Arizona Republicans find themselves in unfamiliar territory this election cycle. The GOP, which has held all statewide executive offices, now finds those slots up for grabs, except for a couple of primary winners who were unchallenged.
Gov. Jan Brewer, unable to run for a second term due to assuming office after her predecessor abandoned the state for DC, is finally gone from the political scene after three+ decades.
Secretary of State Ken Bennett took a weak stab at succeeding Brewer, but floundered among five other Republican candidates and a perennial Libertarian. Bennett’s also out the political door.
Attorney General Tom Horne, a top-flight, conservative lawyer who won major cases before the U.S. Supreme Court and Federal District Courts, lost to the former appointed state Gaming Director. Horne is also gone.
Superintendent of Public Instruction John Huppenthal tearfully imploded when he was revealed as the less than politically correct, multi-pseudonymed commenter, frequenting numerous blogs during work hours. His political career is kaput after a devastating 16-point defeat by a conservative former school board president.
The state Treasurer’s post opened due to incumbent Doug Ducey’s entry into the governor’s race. Jeff DeWit bested his two Republican challengers, not only moving forward, but actually winning the General Election with the primary count. Democrats, well aware of their lack of financial expertise, didn’t even bother to field a candidate for the office.
Two seats on the rate-setting and regulatory Corporation Commission opened and the conservatives who won in a four-way primary will face Dem challengers. Commissioners cannot hold office for more than two consecutive terms
The Mine Inspector’s office stays in Republican hands, as Democrats gave a pass to this office. Joe Hart, a former state House Speaker with a background in the mining industry, slides back into office, unchallenged.
The governor’s race pits Republican businessman and state treasurer Doug Ducey against lobbyist Fred DuVal. It’s a no-contest contest.
In the Secretary of State’s race, Republican Michele Reagan faces leftist retread Samuel Pearson “Terry” Goddard, III, the three-time, unsuccessful governor aspirant, who has longed to follow his single-term father to the governor’s office. This route is his desperation move. Arizona has had several governors who ascended to the post in this manner when the incumbents unexpectedly left or died.
The Attorney General’s race is a match-up between radical liberal Felecia Rotellini, who previously lost to Horne, and Republican Mark Brnovich.
In the race for Superintendent of Public Instruction, the underlying issue is the controversial federal overreach into the American education system known as “Common Core.” Huppenthal and Brewer, aware of the toxicity of the program, deceptively renamed it. Bottom line: Conservative Diane Douglas has made the defeat of this problematic program the focal point of her campaign. Far leftist David Garcia is an educrat determined to foist this disastrous scheme on Arizona’s children.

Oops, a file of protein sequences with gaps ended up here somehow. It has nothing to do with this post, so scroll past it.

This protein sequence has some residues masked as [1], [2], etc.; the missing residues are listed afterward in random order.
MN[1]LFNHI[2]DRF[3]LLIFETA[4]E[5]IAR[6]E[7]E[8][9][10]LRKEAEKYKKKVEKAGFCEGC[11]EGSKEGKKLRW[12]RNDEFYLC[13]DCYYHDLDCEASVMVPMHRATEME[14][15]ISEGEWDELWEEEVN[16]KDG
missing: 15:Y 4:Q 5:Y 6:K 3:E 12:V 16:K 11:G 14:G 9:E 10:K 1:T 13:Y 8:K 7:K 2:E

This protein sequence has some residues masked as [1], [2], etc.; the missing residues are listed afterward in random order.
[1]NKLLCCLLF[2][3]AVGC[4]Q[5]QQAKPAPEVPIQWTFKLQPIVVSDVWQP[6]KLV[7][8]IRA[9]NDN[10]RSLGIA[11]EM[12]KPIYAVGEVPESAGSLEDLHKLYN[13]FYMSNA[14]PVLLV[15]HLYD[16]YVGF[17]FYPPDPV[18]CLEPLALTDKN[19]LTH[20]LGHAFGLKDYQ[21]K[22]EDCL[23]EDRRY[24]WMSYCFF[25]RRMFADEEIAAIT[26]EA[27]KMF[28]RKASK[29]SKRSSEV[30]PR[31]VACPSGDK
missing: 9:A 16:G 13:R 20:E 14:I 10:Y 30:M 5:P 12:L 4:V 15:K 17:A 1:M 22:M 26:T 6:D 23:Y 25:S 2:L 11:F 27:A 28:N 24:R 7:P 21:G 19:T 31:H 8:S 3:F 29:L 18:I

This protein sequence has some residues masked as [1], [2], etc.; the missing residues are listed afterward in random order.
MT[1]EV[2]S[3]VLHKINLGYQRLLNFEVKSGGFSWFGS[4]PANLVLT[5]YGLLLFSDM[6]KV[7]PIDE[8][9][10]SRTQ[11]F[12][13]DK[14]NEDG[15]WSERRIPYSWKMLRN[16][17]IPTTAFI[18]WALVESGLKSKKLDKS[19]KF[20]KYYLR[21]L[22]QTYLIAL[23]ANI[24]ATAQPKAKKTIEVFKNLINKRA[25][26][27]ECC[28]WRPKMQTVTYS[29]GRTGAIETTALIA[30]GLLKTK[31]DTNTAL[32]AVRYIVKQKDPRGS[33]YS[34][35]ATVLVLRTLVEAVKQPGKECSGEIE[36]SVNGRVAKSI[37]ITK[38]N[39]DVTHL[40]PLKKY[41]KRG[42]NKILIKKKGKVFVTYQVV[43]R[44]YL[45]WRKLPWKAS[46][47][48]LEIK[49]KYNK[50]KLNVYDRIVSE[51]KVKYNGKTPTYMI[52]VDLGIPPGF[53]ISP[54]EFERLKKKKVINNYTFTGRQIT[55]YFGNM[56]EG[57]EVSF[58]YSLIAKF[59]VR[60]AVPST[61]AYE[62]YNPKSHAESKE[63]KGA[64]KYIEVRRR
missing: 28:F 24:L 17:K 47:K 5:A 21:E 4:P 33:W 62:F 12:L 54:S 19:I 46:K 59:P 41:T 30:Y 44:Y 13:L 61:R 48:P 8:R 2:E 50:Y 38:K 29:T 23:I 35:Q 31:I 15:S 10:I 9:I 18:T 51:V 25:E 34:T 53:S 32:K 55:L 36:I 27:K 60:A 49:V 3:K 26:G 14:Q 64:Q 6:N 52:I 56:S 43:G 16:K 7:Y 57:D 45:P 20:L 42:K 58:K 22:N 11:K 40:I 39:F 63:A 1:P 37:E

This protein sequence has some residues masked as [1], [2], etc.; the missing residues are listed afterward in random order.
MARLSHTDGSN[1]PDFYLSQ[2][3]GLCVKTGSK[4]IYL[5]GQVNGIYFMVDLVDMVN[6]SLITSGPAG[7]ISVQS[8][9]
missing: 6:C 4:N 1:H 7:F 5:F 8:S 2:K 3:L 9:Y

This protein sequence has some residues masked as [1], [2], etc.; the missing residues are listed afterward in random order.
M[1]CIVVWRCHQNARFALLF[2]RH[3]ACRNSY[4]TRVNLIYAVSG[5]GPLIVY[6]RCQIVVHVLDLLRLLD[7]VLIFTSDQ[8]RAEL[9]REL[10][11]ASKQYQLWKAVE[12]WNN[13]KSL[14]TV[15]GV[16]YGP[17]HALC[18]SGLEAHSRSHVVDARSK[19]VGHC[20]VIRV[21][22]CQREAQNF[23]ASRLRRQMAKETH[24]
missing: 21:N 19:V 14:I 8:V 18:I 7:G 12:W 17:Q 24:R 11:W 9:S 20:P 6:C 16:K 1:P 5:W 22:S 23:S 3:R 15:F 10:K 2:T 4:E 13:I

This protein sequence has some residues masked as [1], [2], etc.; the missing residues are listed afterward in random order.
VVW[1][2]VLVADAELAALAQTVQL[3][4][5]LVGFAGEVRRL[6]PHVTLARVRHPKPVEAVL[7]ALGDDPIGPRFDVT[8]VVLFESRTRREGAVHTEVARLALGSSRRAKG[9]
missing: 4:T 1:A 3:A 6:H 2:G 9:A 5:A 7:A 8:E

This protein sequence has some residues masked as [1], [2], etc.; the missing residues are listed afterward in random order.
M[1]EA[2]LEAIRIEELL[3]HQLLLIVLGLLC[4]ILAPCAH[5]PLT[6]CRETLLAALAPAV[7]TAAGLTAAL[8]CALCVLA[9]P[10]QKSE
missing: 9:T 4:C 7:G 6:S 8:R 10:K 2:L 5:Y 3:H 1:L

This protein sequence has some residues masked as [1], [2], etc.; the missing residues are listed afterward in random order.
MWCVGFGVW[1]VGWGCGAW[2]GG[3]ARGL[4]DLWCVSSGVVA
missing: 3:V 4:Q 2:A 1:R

So what recommendations does the daily newspaper make in these statewide offices?
The Arizona Republic editorials call both the Secretary of State and Attorney General races “close calls.” But to no one’s surprise they endorse the Democrats. Ditto the Superintendent of Public Instruction, a race in which the newspaper calls Common Core supporter David Garcia “a great choice.” The advice they dole out in the important Corporation Commission race? They advise voters to “split your ticket” as they recommend a liberal challenger to the Republican team of Tom Forese and Doug Little. The daily has not yet endorsed in the governor’s race, but we’re betting they’ll go with leftwing lobbyist DuVal —- calling it a “close call.”
Both Felecia Rotellini, touting her list of RINO supporters, and Fred Duval are engaged in a deceitful “party doesn’t matter” strategy, emulating the open borders proponent Janet Napolitano, by running lists of RINO endorsers.
But political Parties do matter. They have platforms that are world’s apart. Those elected to public office set policy, governors make judicial appointments.
Don’t be conned by the liberal newspaper. It wants nothing more than extreme leftwing control of the state. Coming together after bruising primaries is difficult. Few of us find joy in supporting the candidate who defeated the one we backed. Others are frustrated that the less desirable candidate won the Primary. But someone is going to govern and we’ll all be better served if it’s not the strident leftist.